It is the exam you’ve studied your entire dental hygiene education for. The upperclassmen have groaned to your class about it, your faculty has alluded to it, and you’ve already asked for board review books for Christmas.
You’ve walked through the steps of grief, beginning with denial, “Maybe if I do well in school, they will let me skip my boards,” moving through anger, “Why are they doing this to me,” and then finally acceptance, “How am I going to do this?” As any practicing hygienist will tell you, the memories surrounding our board examinations have been shoveled into an area of our memory centers that we simply wish not to tap into.
As the founder and keynote speaker for Sanders Board Preparatory, a dental hygiene board review company, I have worked with countless dental hygiene students who experience the distress associated with preparing for national boards. After all, nothing is more confusing than truly not understanding HOW to answer a question, or worse, not understanding WHAT the question is asking in the first place!
Rest assured, I have included the top five tips I give my students to help secure a successful passing score on their national board examination. Take a break from studying and check out these tips which are sure to help support you in your journey to a successful score.
1) Slow Down and Think Through the Questions
One thing I often find is dental hygiene students tend to stress over difficult or wordy questions. Students may glaze over a question that includes an unfamiliar word or may simply give up on thinking through the question due to a lengthy
Often, students think, “Well, this is one of the questions I will get wrong,” they pull a guess out of thin air, and move on. Here’s the challenge, with every question not thought through and with every uneducated, out-of-the-blue guess made, confidence declines. In turn, performance on the examination continues to decline, as the focus of the exam moves from an “I got this” attitude to “I don’t understand ANY of this.”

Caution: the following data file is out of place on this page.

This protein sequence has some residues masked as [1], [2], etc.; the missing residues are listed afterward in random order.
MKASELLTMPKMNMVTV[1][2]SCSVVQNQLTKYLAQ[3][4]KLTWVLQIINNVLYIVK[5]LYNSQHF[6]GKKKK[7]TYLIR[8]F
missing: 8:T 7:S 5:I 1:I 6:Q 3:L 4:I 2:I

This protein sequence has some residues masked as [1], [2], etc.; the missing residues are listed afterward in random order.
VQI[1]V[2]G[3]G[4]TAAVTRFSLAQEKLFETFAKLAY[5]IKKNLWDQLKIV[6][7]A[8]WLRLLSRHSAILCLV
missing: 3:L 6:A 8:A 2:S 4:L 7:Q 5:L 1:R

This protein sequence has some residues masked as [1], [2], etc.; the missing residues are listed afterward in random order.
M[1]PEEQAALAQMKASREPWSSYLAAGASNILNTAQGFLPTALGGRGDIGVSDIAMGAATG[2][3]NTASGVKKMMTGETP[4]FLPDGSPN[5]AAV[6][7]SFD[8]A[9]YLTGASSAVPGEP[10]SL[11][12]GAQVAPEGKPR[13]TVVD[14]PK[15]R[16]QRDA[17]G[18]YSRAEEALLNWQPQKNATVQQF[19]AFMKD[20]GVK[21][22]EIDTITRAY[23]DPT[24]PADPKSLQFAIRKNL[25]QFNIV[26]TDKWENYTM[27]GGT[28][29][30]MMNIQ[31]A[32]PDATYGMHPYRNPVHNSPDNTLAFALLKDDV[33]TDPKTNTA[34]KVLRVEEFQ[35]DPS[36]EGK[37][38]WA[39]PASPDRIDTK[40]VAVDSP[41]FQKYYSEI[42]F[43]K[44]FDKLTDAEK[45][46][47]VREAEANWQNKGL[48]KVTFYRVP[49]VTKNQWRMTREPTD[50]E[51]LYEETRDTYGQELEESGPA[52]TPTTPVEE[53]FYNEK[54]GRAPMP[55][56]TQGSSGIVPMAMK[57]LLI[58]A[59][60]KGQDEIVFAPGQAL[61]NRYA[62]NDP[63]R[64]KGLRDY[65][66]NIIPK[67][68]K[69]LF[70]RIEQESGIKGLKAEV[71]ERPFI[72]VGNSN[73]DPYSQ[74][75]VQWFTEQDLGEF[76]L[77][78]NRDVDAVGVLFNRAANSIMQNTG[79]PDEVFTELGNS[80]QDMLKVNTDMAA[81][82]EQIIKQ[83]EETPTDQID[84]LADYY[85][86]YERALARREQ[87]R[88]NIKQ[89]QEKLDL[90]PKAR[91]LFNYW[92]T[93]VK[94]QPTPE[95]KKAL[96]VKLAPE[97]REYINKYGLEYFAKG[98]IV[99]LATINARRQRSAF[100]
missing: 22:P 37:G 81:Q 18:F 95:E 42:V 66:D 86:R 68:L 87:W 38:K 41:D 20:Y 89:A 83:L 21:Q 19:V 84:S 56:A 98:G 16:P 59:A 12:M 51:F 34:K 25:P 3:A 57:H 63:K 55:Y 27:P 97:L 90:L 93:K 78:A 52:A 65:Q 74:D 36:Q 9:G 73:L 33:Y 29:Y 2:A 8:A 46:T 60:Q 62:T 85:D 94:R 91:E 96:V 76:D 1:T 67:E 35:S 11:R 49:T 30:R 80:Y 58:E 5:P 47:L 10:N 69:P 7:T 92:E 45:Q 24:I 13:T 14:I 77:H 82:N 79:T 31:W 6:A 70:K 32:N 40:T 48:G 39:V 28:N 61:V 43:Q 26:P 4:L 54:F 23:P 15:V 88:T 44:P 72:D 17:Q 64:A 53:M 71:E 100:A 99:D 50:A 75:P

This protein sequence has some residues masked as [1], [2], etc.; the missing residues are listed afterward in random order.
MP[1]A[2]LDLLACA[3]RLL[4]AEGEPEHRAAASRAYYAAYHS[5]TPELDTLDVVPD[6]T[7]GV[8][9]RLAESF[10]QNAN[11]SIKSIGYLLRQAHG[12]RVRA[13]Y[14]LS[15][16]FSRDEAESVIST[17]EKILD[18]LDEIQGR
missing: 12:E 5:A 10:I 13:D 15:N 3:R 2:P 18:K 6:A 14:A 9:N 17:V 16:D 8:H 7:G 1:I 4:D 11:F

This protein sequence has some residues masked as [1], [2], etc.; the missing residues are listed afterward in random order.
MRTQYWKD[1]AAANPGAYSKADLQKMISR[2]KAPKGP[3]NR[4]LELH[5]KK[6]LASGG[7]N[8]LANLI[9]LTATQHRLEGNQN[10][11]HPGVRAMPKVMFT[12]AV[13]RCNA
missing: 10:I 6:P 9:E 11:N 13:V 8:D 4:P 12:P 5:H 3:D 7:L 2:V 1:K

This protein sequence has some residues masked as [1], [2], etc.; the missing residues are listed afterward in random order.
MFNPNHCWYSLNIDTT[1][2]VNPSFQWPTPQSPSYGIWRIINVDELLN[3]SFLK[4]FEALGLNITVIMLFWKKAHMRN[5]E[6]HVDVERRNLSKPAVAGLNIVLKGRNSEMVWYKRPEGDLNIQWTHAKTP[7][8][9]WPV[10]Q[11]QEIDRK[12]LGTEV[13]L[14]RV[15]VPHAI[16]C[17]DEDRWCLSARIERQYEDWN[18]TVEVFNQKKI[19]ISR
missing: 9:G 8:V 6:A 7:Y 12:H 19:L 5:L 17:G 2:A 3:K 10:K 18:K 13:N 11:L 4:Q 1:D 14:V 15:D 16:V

As I say during Sanders Board Preparatory, the Joint Commission does not intend to confuse the test taker. Remember, their job is to test competence and depth of knowledge. Because of this, I tend to make recommendations which help the test taker feel confident in massaging a question to yield the correct answer.
Analyze the multiple-choice options after the question. Of note, if two answers are opposites of each other, it is likely that one of those two options is the correct answer. For example:
“Which of the following factors would result in dark radiographs?”
- Films were beyond the expiration date
- Developing solution was too cold
- Exposure time was too short
- Exposure time was too long
In this question, both options 3 and 4 are opposite, indicating one is likely the right answer. Narrowing down your options to only two remaining helps the odds of a successful answer. In this case, the answer is 4: Exposure time was too long.
If a guess must be made, a decent means of guessing would be to select the longest written answer. Another option would be to pick the same answer every time. For example, make a decision that you will always select ‘A’ for any questions in which you are making a complete guess.
I also advise my students the answer options are completely randomized. Without realizing it, students have an inner voice that says, “We haven’t had a ‘C’ in a while…” and that may unintentionally alter the final answer selected. In fact, back in the Scantron-days, there was one year in which every answer on one entire page of the board’s examination was ‘B.’ Imagine how unsettling it must have felt to look down at a Scantron in which over 30 questions IN A ROW were the same answer. Nevertheless, this unintentional occurrence shouldn’t affect the answers selected during the examination.
2) Be Careful of Various Types of Questions
During my days as a faculty member, I noted there were several types of questions that seemed to catch students every time. While I’m sure my students felt I was using these questions to trick them, they understood the importance of tripping over those questions in hygiene school, as their board examination brought similarly constructed questions.